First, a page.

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Creationism battled in landmark trial

Teachers resisted efforts to include theory in curriculum

HARRISBURG, Pa. — Science teachers at the high school in Dover repeatedly resisted the school board's efforts to force them to teach creationism on equal footing with evolution in biology class, according to a former teacher who is among those challenging the board in a landmark trial.

The conflict in Dover grew so heated that in public meetings board members called opponents "atheists," threatened to fire the science teachers and invoked Jesus' crucifixion as a reason to change the curriculum, two witnesses testified Tuesday.

"We would repeatedly tell them: 'We're not going to balance evolution with creationism. It's an inappropriate request,' " said Bryan Rehm, who once taught physics in Dover and is one of 11 plaintiffs in the suit.

The trial here is the first in the nation to test whether public schools can teach intelligent design — the notion that living organisms are so complex they must have been designed by a higher intelligence — or whether the theory is simply a fig leaf for creationism.

Outside the courtroom on Tuesday afternoon, board member Alan Bonsell, who the plaintiffs said was leading the charge against evolution in the science curriculum, said that the board only wanted students to learn about competing theories because that is "good education."

The board ultimately abandoned the equal time idea, stopped using the term creationism, and instead required that ninth-graders listen to a brief statement encouraging them to learn about intelligent design as an alternative to evolution.

"We are not teaching intelligent design," Bonsell said. "I've said that a million times and the news media just doesn't get it. I challenge everybody to read the statement and show me what was religious in the statement."

But Aralene Callahan, a former board member, testified that Bonsell, the chairman of the curriculum committee, said at a school board retreat in 2003 that he did not believe in evolution and wanted "50-50" treatment in biology class for creationism and evolution.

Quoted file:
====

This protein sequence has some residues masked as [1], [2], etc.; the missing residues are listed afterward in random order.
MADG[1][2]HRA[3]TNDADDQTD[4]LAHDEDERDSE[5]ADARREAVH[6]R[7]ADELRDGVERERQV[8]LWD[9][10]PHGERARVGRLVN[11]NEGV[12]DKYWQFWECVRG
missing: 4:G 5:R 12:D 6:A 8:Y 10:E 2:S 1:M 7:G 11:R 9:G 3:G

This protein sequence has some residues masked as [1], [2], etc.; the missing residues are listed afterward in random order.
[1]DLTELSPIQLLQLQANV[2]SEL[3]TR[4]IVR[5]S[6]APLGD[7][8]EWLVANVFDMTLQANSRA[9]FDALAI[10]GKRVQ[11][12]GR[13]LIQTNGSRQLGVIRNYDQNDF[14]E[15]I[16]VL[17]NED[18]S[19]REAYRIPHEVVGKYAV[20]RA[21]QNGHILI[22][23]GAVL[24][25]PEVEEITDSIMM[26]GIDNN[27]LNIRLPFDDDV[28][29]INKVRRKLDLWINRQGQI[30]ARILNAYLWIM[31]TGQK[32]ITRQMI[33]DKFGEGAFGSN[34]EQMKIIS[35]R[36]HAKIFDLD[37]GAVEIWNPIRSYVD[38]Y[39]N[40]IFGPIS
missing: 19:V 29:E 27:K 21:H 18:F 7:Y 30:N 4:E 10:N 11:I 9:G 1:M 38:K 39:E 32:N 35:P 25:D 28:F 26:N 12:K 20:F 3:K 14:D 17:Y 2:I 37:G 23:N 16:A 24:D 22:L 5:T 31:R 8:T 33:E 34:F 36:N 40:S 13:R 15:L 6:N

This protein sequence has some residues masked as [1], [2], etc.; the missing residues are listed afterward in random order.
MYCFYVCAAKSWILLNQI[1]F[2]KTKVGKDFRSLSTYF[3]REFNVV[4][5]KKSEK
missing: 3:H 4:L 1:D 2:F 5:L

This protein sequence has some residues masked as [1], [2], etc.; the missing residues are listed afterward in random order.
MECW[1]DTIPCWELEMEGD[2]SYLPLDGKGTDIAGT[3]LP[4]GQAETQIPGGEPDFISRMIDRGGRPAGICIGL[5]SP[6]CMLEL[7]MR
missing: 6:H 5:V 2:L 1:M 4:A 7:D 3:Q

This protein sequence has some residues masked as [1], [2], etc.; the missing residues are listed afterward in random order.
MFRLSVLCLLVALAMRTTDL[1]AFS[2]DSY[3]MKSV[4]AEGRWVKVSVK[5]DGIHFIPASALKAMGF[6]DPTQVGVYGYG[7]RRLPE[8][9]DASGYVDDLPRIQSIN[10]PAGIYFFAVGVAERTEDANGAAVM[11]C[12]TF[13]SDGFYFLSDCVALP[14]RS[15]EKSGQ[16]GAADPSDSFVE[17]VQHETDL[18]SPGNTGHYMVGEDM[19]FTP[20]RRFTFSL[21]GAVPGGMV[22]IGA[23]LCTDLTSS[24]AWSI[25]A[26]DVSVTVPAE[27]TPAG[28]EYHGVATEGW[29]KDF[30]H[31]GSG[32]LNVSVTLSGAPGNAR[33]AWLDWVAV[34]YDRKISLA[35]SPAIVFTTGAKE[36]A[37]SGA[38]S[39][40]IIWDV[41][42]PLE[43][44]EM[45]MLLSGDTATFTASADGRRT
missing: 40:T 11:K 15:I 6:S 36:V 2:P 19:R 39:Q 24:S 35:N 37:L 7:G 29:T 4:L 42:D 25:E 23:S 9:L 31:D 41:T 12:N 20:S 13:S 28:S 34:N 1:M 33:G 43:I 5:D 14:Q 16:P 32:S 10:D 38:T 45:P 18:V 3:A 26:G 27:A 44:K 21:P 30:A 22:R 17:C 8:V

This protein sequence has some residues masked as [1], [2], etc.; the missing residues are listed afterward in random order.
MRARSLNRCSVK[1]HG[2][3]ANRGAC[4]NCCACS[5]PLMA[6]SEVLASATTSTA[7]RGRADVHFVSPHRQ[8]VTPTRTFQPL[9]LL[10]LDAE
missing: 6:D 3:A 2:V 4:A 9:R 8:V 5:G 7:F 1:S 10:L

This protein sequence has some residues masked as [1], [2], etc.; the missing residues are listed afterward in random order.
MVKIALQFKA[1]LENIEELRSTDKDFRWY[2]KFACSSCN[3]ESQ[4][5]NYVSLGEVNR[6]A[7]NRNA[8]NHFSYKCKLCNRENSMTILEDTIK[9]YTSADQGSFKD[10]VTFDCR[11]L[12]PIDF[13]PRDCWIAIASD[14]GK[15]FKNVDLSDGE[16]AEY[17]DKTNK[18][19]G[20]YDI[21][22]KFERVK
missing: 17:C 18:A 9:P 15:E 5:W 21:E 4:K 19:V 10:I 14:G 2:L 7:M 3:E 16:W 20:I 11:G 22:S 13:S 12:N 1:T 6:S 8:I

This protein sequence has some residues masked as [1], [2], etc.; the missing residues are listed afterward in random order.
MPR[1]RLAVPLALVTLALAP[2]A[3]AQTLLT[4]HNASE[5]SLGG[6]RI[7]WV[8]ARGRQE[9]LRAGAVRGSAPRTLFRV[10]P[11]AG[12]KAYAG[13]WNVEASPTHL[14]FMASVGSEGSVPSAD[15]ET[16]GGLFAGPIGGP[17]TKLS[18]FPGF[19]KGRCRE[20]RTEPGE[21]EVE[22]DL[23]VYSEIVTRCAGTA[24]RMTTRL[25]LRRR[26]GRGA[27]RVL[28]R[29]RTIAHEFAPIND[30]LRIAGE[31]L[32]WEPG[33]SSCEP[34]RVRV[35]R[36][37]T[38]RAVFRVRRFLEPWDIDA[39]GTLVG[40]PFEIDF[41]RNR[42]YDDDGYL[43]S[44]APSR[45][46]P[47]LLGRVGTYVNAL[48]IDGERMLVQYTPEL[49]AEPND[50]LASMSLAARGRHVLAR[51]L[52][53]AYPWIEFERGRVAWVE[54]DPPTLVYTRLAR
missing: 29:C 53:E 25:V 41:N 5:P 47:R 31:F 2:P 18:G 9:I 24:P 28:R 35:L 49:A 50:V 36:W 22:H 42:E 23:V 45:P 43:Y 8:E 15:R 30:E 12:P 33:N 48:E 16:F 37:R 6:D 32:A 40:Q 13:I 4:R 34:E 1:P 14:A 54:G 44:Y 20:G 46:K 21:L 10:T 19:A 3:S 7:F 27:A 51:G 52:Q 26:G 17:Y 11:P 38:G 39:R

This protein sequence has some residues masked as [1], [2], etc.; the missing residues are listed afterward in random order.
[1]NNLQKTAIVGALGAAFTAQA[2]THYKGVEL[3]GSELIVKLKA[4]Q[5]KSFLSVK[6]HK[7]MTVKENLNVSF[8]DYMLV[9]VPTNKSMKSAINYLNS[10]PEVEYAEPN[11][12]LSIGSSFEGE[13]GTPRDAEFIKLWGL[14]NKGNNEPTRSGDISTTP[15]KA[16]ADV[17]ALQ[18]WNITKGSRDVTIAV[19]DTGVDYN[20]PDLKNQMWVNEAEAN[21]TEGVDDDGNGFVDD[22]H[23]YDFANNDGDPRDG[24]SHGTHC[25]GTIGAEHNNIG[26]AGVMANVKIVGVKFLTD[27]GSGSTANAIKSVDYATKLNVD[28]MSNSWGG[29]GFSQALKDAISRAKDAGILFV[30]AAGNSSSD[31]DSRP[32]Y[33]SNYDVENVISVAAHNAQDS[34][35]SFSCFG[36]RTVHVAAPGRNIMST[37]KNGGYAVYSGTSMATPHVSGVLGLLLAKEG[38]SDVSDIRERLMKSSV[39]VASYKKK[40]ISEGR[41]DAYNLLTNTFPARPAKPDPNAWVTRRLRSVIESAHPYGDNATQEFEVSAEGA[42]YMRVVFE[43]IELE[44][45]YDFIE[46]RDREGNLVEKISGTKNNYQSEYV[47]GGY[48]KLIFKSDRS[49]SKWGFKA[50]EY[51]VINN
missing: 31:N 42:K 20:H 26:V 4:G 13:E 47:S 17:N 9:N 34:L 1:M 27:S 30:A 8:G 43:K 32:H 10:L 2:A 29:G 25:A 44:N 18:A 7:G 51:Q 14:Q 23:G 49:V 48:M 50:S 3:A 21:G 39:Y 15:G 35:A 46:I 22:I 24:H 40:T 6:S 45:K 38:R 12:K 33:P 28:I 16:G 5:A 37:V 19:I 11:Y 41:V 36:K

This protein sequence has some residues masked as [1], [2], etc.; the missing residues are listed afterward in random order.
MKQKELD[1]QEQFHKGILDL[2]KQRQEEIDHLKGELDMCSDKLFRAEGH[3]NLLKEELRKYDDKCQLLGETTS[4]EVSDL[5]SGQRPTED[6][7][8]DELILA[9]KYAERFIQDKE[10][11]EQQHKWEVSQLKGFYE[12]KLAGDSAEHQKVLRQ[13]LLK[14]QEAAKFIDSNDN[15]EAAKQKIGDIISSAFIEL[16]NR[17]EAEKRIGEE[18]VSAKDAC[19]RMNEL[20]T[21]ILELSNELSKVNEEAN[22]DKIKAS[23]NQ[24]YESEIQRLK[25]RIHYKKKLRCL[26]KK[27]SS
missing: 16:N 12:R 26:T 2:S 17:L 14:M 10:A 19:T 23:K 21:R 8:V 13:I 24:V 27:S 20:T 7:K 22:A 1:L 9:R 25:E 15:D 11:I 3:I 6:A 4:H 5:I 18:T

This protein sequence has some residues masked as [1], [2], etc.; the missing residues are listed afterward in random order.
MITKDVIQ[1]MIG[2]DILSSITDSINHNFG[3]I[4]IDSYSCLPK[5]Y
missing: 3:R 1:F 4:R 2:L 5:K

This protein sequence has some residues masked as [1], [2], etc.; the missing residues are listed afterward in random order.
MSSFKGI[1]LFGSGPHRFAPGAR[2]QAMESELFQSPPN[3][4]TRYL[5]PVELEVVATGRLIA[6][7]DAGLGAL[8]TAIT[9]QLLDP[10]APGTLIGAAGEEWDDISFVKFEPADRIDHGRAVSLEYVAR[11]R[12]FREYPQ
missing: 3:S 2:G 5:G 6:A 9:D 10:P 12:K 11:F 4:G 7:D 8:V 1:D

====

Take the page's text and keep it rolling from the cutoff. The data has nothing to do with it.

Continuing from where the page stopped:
The board wanted the science teachers to use a textbook that promotes intelligent design, "Of Pandas and People," but the teachers balked at that too, Rehm said.

For about a year, Callahan said, the school board refused to order new biology textbooks. Callahan said that when she protested the delay at a meeting, board member Bill Buckingham responded that the biology textbook was "laced with Darwinism."

The textbook he was referring to was "Biology." One of the book's authors, Kenneth Miller, a cell biologist at Brown University, was in court here on Monday and Tuesday as the first witness against intelligent design.

At a board meeting in June 2004, the plaintiffs say that Buckingham declared from the podium: "Two thousand years ago, someone died on a cross. Can't someone take a stand for him?"

Two newspapers in York reported the remark. But the defendants say Buckingham was misquoted.

The head of the school board, Sheila Harkins, said Tuesday that Buckingham did say it, but at a meeting nine months earlier while the board considered a resolution to support the words "under God" in the Pledge of Allegiance.

The plaintiffs believe the reference to the crucifixion so crucial to establishing the board's religious motivation that they have subpoenaed the two York newspaper reporters, who have refused to testify.